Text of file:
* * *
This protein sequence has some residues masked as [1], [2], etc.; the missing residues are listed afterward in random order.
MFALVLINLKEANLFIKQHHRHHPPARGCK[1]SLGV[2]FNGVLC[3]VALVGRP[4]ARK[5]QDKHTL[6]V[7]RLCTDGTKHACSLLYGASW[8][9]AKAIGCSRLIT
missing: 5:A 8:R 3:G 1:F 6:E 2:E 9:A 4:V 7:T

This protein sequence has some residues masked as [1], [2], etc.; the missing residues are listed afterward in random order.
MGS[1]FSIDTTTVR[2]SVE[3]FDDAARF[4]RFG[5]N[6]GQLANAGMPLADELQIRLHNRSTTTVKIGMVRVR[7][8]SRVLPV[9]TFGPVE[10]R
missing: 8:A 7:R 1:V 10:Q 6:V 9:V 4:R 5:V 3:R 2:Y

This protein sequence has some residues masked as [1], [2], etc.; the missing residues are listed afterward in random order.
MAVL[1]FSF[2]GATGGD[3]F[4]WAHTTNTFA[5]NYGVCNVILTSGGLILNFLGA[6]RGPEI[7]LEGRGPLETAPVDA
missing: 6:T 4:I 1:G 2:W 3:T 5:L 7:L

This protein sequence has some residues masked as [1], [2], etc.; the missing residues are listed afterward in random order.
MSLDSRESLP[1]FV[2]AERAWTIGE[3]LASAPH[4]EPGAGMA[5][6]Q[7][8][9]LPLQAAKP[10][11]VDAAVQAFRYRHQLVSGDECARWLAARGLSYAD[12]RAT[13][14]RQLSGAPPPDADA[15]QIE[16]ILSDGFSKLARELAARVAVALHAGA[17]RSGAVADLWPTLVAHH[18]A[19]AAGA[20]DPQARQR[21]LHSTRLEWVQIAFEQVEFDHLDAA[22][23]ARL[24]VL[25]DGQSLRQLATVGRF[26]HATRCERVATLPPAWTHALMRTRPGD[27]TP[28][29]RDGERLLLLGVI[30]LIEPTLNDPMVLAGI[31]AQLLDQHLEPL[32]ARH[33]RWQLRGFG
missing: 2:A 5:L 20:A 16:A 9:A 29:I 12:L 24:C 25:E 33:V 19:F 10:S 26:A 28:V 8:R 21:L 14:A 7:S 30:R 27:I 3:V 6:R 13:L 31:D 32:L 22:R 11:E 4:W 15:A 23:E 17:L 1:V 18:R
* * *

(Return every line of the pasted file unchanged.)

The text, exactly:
This protein sequence has some residues masked as [1], [2], etc.; the missing residues are listed afterward in random order.
MFALVLINLKEANLFIKQHHRHHPPARGCK[1]SLGV[2]FNGVLC[3]VALVGRP[4]ARK[5]QDKHTL[6]V[7]RLCTDGTKHACSLLYGASW[8][9]AKAIGCSRLIT
missing: 5:A 8:R 3:G 1:F 6:E 2:E 9:A 4:V 7:T

This protein sequence has some residues masked as [1], [2], etc.; the missing residues are listed afterward in random order.
MGS[1]FSIDTTTVR[2]SVE[3]FDDAARF[4]RFG[5]N[6]GQLANAGMPLADELQIRLHNRSTTTVKIGMVRVR[7][8]SRVLPV[9]TFGPVE[10]R
missing: 8:A 7:R 1:V 10:Q 6:V 9:V 4:R 5:V 3:R 2:Y

This protein sequence has some residues masked as [1], [2], etc.; the missing residues are listed afterward in random order.
MAVL[1]FSF[2]GATGGD[3]F[4]WAHTTNTFA[5]NYGVCNVILTSGGLILNFLGA[6]RGPEI[7]LEGRGPLETAPVDA
missing: 6:T 4:I 1:G 2:W 3:T 5:L 7:L

This protein sequence has some residues masked as [1], [2], etc.; the missing residues are listed afterward in random order.
MSLDSRESLP[1]FV[2]AERAWTIGE[3]LASAPH[4]EPGAGMA[5][6]Q[7][8][9]LPLQAAKP[10][11]VDAAVQAFRYRHQLVSGDECARWLAARGLSYAD[12]RAT[13][14]RQLSGAPPPDADA[15]QIE[16]ILSDGFSKLARELAARVAVALHAGA[17]RSGAVADLWPTLVAHH[18]A[19]AAGA[20]DPQARQR[21]LHSTRLEWVQIAFEQVEFDHLDAA[22][23]ARL[24]VL[25]DGQSLRQLATVGRF[26]HATRCERVATLPPAWTHALMRTRPGD[27]TP[28][29]RDGERLLLLGVI[30]LIEPTLNDPMVLAGI[31]AQLLDQHLEPL[32]ARH[33]RWQLRGFG
missing: 2:A 5:L 20:A 16:A 9:A 29:I 12:L 24:C 25:E 33:V 19:F 10:S 26:A 28:V 8:R 21:L 14:A 7:S 30:R 27:I 3:V 6:R 13:L 31:D 32:L 22:R 11:E 4:W 15:A 23:E 17:L 1:V 18:R